Blood is the liquid that transport oxygen and vital nutrients throughout our body. In addition, it carries waste products back to be disposed of properly.
This valuable liquid consists of three components, they are; red blood cells, white blood cells and plasma. Each play a critical part in our homeostasis, overall wellbeing.
What happens if our blood cell count is either extremely high or critically low? Will this abnormal count cause us to experience symptoms?
If so, what warning signs should we expect? I will discuss the various types of blood diseases and their symptoms in the following paragraphs.
What Red Blood Cells
Red blood cells are also known as erythrocytes. They contain a chemical known as hemoglobin. This substance helps your body to carry oxygen from your lungs to your organs and tissues.
These erythrocytes are manufactured in your bone marrow and their life expectancy is only four months. If you have a low red blood cell count you’ll be diagnosed with an illness known as anemia.
There are several different types of anemia. The most common are iron deficiency, b12deficiency, ACD, sickle cell, aplastic, Hemolyticanemia and anemia due to blood loss.
Out of all of these the only two than usually causes pain and discomfort is sickle cell anemia and iron deficiency anemia. Sickle cell anemia can cause severe pain in the back, legs and hips.
Iron deficiency anemia can cause extreme fatigue and joint inflammation, which can cause pain.
Malaria is a disease of the red blood cells. This infection causes a person’s red blood cells to shatter which in turn will cause damage to the organs.
Malaria also causes chills, fever and severe pain. This infection is generally seen in Africa, Central and South America, South East Asia and Pacific Islands.
The Protective Cells
White blood cells are also known as leukocytes. They too are produced in the bone marrow and have a very short life span, usually less than a few weeks.
These leukocytes, help with your immune system. When your body believes there is an infection, it produces more white blood cells so they can surround and attack the infectious source.
People with high white blood cell counts usually have an infection. A low white cell count is generally caused from treatments, or specific immune depleting diseases themselves like HIV and cancer.
Lymphoma is a cancer of the blood. This disease begins in the lymph system. It starts with one abnormal white blood cell.
This cell multiplies which creates more mutated cells which multiply. People with this type of disease can experience pain in their lymphatic system. They can also experience chest, low back and stomach pains.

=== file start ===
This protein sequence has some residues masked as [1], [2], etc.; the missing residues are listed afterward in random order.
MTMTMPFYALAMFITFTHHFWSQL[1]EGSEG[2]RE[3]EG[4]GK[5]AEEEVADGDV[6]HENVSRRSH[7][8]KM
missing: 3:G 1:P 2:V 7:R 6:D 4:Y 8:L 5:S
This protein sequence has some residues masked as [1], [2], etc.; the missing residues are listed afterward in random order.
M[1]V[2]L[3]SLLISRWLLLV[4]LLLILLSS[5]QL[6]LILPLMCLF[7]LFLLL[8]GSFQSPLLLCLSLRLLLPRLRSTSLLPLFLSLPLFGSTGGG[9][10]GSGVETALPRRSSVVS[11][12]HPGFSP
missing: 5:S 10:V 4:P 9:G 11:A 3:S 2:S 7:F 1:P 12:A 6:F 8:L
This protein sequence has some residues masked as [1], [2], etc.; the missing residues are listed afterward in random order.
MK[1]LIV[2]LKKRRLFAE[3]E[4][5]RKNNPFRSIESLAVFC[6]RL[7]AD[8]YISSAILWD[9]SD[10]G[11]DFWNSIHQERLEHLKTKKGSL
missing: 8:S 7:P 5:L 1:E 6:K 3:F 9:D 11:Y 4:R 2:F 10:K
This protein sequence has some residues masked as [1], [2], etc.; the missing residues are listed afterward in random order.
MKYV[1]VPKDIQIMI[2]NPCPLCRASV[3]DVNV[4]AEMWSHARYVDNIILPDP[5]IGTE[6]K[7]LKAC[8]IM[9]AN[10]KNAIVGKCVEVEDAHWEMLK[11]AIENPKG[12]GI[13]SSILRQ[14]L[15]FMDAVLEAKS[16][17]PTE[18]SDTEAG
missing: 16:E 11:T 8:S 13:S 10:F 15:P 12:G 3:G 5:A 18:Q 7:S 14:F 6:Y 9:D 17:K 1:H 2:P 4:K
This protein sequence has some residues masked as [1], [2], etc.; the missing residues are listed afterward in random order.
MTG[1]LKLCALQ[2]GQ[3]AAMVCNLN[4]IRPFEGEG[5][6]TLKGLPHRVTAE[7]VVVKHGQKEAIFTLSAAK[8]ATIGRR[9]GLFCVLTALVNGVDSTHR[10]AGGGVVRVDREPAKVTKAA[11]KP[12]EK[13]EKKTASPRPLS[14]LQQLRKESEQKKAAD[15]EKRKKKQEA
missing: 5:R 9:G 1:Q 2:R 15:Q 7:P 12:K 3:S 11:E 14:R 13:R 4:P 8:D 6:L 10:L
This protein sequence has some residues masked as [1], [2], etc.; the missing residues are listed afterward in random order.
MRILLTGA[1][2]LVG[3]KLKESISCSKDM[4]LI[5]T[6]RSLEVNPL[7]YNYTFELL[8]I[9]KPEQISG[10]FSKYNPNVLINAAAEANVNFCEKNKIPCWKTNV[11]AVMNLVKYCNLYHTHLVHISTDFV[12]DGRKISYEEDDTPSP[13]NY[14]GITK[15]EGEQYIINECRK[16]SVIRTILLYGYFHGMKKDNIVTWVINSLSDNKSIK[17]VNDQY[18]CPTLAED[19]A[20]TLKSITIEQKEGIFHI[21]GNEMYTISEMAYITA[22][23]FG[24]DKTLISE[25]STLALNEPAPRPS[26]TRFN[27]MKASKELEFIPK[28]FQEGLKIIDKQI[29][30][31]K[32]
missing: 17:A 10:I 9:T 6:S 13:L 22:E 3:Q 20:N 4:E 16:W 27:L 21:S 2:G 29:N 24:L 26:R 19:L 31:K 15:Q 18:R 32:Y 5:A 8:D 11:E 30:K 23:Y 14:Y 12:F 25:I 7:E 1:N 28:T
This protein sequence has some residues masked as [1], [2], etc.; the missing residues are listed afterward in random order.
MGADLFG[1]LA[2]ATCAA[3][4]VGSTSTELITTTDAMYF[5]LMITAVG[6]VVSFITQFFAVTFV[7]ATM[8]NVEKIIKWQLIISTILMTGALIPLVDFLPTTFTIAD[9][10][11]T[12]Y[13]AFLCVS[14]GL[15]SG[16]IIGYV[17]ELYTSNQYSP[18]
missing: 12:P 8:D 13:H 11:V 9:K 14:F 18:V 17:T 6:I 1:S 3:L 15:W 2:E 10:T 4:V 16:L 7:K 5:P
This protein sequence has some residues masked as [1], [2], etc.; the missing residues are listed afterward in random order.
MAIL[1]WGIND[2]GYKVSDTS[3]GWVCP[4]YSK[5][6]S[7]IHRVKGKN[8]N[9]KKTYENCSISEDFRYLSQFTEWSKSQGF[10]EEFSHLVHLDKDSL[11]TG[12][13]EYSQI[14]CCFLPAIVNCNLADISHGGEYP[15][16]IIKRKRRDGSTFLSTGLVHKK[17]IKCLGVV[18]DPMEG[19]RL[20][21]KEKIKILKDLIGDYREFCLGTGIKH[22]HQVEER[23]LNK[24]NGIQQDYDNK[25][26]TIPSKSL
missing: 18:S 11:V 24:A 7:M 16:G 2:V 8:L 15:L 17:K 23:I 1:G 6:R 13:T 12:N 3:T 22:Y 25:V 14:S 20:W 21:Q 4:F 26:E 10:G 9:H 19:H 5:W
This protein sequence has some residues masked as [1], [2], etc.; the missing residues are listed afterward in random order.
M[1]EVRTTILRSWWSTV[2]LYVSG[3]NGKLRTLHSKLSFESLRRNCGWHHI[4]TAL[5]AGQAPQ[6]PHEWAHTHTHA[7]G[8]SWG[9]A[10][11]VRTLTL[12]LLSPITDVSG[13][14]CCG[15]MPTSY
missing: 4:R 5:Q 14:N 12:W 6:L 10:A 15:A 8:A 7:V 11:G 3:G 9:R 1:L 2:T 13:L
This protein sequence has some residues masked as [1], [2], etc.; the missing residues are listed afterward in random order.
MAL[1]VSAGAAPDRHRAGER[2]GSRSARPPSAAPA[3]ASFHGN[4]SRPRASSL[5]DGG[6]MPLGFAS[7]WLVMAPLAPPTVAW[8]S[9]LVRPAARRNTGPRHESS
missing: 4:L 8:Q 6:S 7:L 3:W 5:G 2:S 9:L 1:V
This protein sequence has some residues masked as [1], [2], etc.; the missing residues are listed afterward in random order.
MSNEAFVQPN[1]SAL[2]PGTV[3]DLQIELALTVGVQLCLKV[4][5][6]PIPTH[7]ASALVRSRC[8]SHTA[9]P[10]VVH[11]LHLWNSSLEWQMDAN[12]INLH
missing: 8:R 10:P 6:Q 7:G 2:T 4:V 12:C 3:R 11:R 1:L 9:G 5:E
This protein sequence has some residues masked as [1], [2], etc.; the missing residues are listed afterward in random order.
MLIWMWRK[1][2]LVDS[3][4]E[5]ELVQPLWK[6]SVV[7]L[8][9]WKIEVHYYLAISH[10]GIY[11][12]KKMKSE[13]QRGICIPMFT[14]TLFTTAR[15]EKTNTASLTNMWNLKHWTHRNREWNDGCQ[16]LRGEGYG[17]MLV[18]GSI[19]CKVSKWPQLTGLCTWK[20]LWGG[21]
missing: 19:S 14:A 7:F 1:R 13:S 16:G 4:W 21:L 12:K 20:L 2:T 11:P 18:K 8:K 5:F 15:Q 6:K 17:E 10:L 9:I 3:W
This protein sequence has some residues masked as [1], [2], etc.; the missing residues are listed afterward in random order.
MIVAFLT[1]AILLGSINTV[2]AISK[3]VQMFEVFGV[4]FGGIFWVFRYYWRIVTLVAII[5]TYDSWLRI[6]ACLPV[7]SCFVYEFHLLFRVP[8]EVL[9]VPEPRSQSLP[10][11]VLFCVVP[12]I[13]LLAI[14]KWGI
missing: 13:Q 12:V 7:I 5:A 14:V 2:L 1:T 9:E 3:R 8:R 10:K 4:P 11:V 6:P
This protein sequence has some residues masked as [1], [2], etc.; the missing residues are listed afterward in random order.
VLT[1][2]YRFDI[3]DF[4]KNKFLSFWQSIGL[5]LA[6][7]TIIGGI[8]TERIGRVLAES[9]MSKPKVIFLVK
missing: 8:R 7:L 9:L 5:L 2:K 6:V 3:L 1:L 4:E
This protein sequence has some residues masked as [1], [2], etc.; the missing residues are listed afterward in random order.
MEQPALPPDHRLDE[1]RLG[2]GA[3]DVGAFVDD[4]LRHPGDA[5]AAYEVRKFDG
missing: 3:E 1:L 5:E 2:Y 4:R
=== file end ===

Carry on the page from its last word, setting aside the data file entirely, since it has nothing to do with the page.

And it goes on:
Leukemia is a disease of the white blood cells. Like Lymphoma leukemia produces mutated white blood cells. People with this disease often experience bone pain.
The Platelets Thicken
Another name for platelets is thrombocytes. It too is made in the bone marrow. Their life span is up to 9 days. Platelets are unlike red and white blood cells because they are only cell particles and not whole cells like the other two. Their main purpose is to form blood clots.
People with low platelet count has a condition called thrombocytopenia. This can occur in alcoholism, vitamin deficiency, aplastic anemia and leukemia. Blood thinning drugs, some autoimmune diseases and chemotherapy can also cause low platelet counts.
Multiple myeloma is a type of blood cancer. This disease causes mutated plasma cells to produce. Like the other forms of cancer, it too can cause severe bone pain.
Primary thrombocythemia is a disease caused when your body produces too many platelets. This will cause your body to form unnecessary clots. People with this disease can experience chestpains and pains in other parts of your body where abnormal clots have formed.
Deep vein thrombosis or DVT occurs when a person produces a clot in one of their deep veins, usually the lower extremities.
This clot can cause redness, warmth, swelling and tenderness in the area it’s located.
Disseminated intravascular coagulation or DIC. This is a disorder that causes your body to bleed out and produce blood clots at the same time. People might experience this after surgery, or a bad infection. A person with this disease can experience chest pains.
Hemophilia is a disease that’s caused when a person doesn’t have enough specific proteins in their blood to help them clot.
In severe cases this bleeding can occur in joints which will cause extreme pain in that area.
Myelodysplastic syndrome is a group of blood cancers that affects the bone marrow. Over time this disease will progress into leukemia. It too can cause severe bone pain.
Sepsis is an infection that’s become so bad it spread into the blood stream and throughout the body. A person will experience extreme pain with this disease and if left untreated possible death.
HenochSchonleinPupura occurs when a protein IgA is deposited into the blood vessels. This causes red and raised areas that turn purple and resembles a bruise.
It can also cause a rash as the result of small blood vessels leaking red blood cells. It’s thought that this occurs mostly in children under 11 after they’ve had some type of infection. The child suffering with this disease generally complains of stomach and joint pain.
Generally speaking, most of the autoimmune system disease cause various symptoms which includes fatigue, malaise and overall body pain. The type of pain and its location depends on the disease and what area it’s attacking.
Summing it up
The blood is a compound consisting of red blood cells, white blood cells, and platelets. Each has important tasks it must carry out in order for us to achievehomeostasis.
Treatments, vitamin deficiencies and diseases can cause our blood cell count to either sky rocket, or become extremely low.
This abnormality can cause us a great deal of pain. Although pain’s something nobody wants to experience, it’s our body’s way of telling us something’s wrong.